By Holly Geerdes
For many family businesses, the concept of business succession and passing down trusts can be a competitive and tricky path for finding a middle ground and acknowledging crucial aspects that need to be implemented. Statistics show that 70% of the time, family assets are lost from one generation to the next, and 90% of assets are depleted by the third generation. This can be due to the comprehensive pre-planning and the desire to only focus on the provider of the will or trust rather than looking at the receiver and what they need to be aware of.
Often, receivers end up left out of some components of how to uphold the trusts and assets they are receiving. According to statistics, 30% of family business transitions succeed, which means 70% of those businesses—and the accompanying wealth transfers—fail. However, with the help of estate planning and connecting with professionals, youth and next-generation heirs can become more aware of how to navigate their assets and ensure a successful transition, especially if the trust is handed down from a past family business.
The Importance of an Estate Plan: Wills versus Trusts
Creating an estate plan is gaining popularity across all age groups as many have seen the importance of protecting one’s assets during the COVID-19 pandemic. When many first hear the word “estate,” you may think of an actual estate such as a property or mansion; however, the term references the overall collection of assets over the years.
Estate plans often consist of six crucial components: Will/trust, Durable power of attorney, Beneficiary designations, Letter of intent, Healthcare power of attorney, and Guardianship designations. Of the six components, the most important is a will or trust. Everyone should have one prepared even if the person may not have an excessive amount of assets. However, when deciding upon a will or trust, it’s important to note the difference between the two. A will is defined by Merriam’s Dictionary as a legal document of a person’s wishes regarding the disposal of their property or estate after death. A living trust is a legal arrangement established by an individual (the grantor) during their lifetime to protect their assets and direct their distribution after the grantor’s death. Learning the importance of the two is critical for not only the person making the plan but also the person who will be in charge of receiving the overall property or asset being handed down.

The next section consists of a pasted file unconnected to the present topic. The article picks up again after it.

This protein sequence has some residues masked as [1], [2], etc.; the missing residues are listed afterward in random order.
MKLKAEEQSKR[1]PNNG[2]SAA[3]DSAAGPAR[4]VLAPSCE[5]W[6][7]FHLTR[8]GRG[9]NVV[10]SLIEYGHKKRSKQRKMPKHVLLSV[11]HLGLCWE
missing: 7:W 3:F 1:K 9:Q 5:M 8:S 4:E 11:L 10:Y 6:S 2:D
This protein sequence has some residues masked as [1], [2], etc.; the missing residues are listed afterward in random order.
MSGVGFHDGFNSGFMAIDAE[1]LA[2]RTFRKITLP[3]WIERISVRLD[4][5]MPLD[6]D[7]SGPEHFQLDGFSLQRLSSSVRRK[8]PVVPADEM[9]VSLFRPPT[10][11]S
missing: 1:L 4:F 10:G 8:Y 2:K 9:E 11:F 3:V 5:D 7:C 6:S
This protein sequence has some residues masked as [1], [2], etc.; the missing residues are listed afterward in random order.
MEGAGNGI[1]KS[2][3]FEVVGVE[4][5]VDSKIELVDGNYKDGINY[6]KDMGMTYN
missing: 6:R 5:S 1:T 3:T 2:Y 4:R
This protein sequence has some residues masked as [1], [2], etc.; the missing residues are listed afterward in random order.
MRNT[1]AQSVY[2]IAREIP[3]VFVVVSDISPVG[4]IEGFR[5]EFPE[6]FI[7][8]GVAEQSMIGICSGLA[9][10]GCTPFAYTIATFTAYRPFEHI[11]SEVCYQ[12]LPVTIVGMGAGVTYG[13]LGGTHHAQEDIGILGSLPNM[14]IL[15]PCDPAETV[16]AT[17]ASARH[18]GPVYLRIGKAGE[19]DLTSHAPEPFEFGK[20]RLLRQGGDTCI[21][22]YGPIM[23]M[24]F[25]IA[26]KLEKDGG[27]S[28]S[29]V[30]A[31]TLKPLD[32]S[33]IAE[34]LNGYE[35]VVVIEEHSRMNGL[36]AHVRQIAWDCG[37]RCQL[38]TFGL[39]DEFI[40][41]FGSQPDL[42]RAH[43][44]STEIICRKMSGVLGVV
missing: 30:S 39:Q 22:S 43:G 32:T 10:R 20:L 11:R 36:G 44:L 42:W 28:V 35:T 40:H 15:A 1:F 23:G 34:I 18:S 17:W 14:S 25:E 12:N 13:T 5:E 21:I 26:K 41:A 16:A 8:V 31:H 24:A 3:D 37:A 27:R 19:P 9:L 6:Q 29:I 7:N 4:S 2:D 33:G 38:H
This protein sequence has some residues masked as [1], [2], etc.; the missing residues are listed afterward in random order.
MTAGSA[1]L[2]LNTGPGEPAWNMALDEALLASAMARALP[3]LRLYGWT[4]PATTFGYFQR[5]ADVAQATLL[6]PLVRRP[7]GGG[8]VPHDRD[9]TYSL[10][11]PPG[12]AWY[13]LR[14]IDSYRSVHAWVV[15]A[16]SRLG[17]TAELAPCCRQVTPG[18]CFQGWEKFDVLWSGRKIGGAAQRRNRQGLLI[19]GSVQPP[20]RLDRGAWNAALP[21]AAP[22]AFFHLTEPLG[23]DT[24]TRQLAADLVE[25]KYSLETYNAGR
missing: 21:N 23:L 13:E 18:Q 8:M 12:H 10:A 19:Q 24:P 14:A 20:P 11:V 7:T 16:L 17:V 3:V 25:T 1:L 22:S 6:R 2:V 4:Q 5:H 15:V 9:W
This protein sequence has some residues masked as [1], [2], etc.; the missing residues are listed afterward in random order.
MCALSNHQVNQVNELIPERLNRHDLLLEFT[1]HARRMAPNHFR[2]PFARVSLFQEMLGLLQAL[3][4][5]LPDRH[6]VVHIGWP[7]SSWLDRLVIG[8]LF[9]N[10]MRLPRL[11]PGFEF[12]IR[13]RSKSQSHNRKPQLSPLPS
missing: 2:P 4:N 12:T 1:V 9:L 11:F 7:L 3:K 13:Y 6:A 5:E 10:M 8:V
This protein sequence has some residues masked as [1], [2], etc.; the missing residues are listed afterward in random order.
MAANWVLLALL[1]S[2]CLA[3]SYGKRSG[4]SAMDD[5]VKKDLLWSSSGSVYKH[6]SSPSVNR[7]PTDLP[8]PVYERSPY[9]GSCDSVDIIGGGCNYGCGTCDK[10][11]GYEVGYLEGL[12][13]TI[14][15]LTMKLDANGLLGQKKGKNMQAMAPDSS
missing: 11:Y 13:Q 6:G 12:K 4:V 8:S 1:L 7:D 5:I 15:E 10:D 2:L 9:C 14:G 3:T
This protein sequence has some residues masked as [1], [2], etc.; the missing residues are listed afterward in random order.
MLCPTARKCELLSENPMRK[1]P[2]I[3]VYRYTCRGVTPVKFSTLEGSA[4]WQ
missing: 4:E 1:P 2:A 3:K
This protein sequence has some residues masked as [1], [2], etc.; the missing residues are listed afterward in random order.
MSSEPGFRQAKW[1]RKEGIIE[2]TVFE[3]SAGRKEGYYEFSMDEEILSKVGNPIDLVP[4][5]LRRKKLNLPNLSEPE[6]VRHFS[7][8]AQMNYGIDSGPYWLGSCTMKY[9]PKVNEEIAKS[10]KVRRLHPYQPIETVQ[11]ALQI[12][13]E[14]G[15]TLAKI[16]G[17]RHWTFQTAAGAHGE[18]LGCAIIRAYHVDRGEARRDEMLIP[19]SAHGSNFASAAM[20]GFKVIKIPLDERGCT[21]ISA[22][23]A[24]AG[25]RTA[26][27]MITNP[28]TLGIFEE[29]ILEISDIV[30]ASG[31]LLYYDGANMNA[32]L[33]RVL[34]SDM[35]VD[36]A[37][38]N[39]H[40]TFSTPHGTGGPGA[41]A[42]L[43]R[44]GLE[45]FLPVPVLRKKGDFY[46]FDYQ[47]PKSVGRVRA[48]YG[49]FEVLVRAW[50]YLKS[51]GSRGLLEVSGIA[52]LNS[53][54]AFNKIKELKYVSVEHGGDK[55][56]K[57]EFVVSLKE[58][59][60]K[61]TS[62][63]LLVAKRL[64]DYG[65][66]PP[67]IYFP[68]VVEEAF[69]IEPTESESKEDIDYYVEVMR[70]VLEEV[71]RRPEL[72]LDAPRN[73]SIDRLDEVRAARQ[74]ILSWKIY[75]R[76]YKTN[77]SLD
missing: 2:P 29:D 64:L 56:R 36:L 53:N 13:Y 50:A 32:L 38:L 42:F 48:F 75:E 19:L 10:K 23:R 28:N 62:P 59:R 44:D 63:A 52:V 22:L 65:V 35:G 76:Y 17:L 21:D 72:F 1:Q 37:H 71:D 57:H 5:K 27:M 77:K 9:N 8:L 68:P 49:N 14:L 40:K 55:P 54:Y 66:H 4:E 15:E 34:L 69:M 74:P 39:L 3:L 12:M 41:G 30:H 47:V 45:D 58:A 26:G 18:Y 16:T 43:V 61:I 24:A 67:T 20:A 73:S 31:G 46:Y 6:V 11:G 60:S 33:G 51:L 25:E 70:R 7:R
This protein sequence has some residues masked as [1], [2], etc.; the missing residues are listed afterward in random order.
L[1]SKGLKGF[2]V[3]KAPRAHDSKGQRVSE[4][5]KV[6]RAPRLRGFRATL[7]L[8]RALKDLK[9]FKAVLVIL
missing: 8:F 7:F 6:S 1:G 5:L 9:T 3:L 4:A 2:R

How a Trust Works
There are many different ways to proceed with trusts regarding how assets are arranged. A living trust is beneficial because it helps family members and those associated with avoiding the possibility of a probate process. The assets in a trust are transferred over to beneficiaries or heirs after the death.
The process begins with a person considering the trust’s grantor and meeting with a professional in the estate planning space to create a plan and determine what assets need to go into the trust. Assets can consist of the following:
- Stock and bond certificates and safe deposit boxes
- Mutual fund accounts, brokerage accounts
- Money market accounts, certificates of deposit
- Checking and saving accounts and cash
- Money owed to you
- Life insurance policies
- Non-qualified annuities
After the assets are taken care of, the grantor appoints a beneficiary or heir to the trust. Once the grantor passes, the assets granted are then automatically transferred to the beneficiary according to the creator’s wish, according to legal documents.
Next Steps and What Next Gen Heirs Need to Ask
The role of an estate planning attorney is to help access a grantor’s assets and how to best create a successful plan for the person receiving the assets. Law firms such as Estate Law Center offer online assistance and even workshops that educate the general public on all the steps for estate planning, specifically wills and trusts.
For next-generation heirs, receiving assets depending on what they are can be a learning curve and can leave some unsure of how to maneuver their way through any questions they may have. This is where the help of estate planning professionals comes in by helping to educate the beneficiary on their new responsibilities as specified in the trust.
When agreeing to a will, there are some critical questions to ask as being titled the beneficiary is an honor but great responsibility. Some questions to ask are:
- What is the overall goal of the trust?
- How much will the beneficiary be receiving on their end?
- To request to read the trust.
Some questions for the beneficiary or heir to ask afterward once the trust sets into place and assets are transferred are:
- How long will the responsibilities listed in the trust last?
- Will the beneficiary be held liable?
- What are the options if the duties become too much?
For those on the receiving end of a trust, it’s best to be prepared and informed on the overall process of creating a trust to continue one’s legacy and successfully manage assets. With the right team, estate plan, and knowledgeable understanding of wills and trusts one can accurately access and maintain assets that have been passed down.
About Holly Geerdes:
Holly Geerdes possesses over 22 years of experience in the legal field and is considered one of the premier trial and asset protection attorneys in the United States. She has been named in the “Top 100 ” litigators by the National Trial Lawyers and is currently serving as Estate Law Center’s founding attorney.